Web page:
Shoes and Your Health: What You Should Wear According to Experts
(AscendHealthy.com) – Most of us spend the majority of our days with our feet clad. Whether we’re protecting ourselves from the elements or hoping to support our arches, we depend on shoes to do us more good than harm.
Not all styles are as helpful as we’d think, and even expensive running shoes often fall short when it comes to protecting posture and reducing injuries. In fact, some of their biggest selling points could actually be their greatest weaknesses. We have details below on the best and worst shoes according to science.
The way we walk is important. We can cause ourselves all kinds of damage if we walk around too long in the wrong footwear. Many shoe styles negatively impact our gait, increasing the stress we put on our joints. Here’s a closer look at some of the worst offenders.
These beautiful little torture devices often feel like murder on the feet — and the actual effects are nearly as terrible. Research shows consistent high heel-wearing causes the tendon and muscle tissue in the calves and heels to shrink, reduces range of motion in the ankles, induces muscle fatigue and increases osteoarthritis risks in the knees. Time reports that high heels can also contribute to lordosis, a type of curvature of the spine.
How can we prevent these problems and still look fashionable? Experts advise that we wear heels minimally and keep the heels as short as possible.
High-End Athletic Shoes
They might seem like the answer to foot and joint pain, but expensive running shoes and the like could be the culprits in many cases. According to recent studies, shoes that offer the most support are usually among the most harmful. The thick, “supportive” padding interferes with our natural gait, which changes the way our feet hit the ground. As a result, we create heavier impacts on our heels, putting a strain on leg joints.
Too much arch support can also be a problem in itself, says Time. Relying too much on arch support can weaken the muscles that hold them in place, putting some users at risk for flat feet. The effects can be so severe that an abrupt change from regular athletic shoes to bare feet can lead to pain and even increased risks of injuries.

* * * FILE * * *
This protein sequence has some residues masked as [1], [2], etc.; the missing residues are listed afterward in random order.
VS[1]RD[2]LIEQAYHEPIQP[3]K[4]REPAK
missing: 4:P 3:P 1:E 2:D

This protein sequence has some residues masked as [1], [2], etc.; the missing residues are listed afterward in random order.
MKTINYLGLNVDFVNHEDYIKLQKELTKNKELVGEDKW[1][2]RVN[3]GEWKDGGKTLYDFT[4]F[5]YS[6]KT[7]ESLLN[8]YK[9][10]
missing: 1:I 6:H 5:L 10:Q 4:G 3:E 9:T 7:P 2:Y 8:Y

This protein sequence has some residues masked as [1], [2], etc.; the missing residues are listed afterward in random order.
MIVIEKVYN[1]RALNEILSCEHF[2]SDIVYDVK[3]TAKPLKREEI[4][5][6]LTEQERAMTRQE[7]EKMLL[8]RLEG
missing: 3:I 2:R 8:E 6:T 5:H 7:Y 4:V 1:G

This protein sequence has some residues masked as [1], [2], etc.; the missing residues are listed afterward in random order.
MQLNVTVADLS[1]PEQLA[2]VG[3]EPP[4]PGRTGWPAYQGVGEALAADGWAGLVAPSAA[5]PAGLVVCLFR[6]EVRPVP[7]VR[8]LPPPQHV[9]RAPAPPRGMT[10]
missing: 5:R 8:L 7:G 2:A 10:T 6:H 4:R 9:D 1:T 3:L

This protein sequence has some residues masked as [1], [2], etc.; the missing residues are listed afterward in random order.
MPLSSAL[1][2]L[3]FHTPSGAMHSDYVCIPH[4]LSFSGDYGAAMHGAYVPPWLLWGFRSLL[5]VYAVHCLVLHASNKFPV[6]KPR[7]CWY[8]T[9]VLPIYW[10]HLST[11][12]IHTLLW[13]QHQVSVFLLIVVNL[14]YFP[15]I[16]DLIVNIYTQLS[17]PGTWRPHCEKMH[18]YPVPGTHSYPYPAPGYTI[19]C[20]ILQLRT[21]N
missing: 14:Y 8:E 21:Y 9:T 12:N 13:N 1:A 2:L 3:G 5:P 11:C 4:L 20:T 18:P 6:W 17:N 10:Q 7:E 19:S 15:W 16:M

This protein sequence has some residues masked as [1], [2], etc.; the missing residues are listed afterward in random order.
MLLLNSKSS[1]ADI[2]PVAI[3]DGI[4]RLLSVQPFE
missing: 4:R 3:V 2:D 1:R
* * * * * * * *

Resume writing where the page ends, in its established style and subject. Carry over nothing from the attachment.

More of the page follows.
These flimsy summer favorites offer little to no support, so most won’t contribute to weakened arches, but they can also affect how we walk. According to Time, the need to grip at the toes to keep them in place affects the length and quality of our stride, contributing to many health issues in the soles, ankles and heels. Sandals that aren’t secured well enough to the feet can cause similar problems.
We’ve often come to connect a high price tag with getting the best of the best, but when it comes to our feet, simpler might be better. Here are the options that, according to science, are usually best for us.
Anatomically, our feet carry us just fine without any help. In fact, using our natural, unaltered gait can reduce the burden we put on lower extremity joints. Research has shown going without shoes reduces the torque we put on our knees, decreasing the risks of osteoarthritis. People accustomed to wearing shoes should transition slowly to avoid injury.
Flimsy, Soft-Soled Shoes
When we must wear shoes, being minimal is usually our best bet. Lightweight, flexible choices like Vivo Barefoot and Nike Free allow the feet to move naturally, while offering protection against the elements. Look for varieties that allow for full bending at the ball of the foot and don’t alter or impede natural stances or movements.
Keep in mind that there are exceptions to the above. For example, people with neuropathy might have heavier gaits regardless of shoe choice because of reduced foot sensation; these people may need more supportive shoes that can absorb some of the impact regardless of how it might affect their gait. Discuss any concerns about choosing the right shoes with a qualified doctor.
We have all sorts of shoe options these days, but most aren’t for our benefit. Our feet may not need as much help as we’ve been led to believe, and we could even be hurting ourselves in our attempts to improve them. Many of us can do both our feet and our pocketbooks a favor by skipping the expensive shoes and wearing options that let us move most naturally.
~Here’s to Your Healthy Ascension
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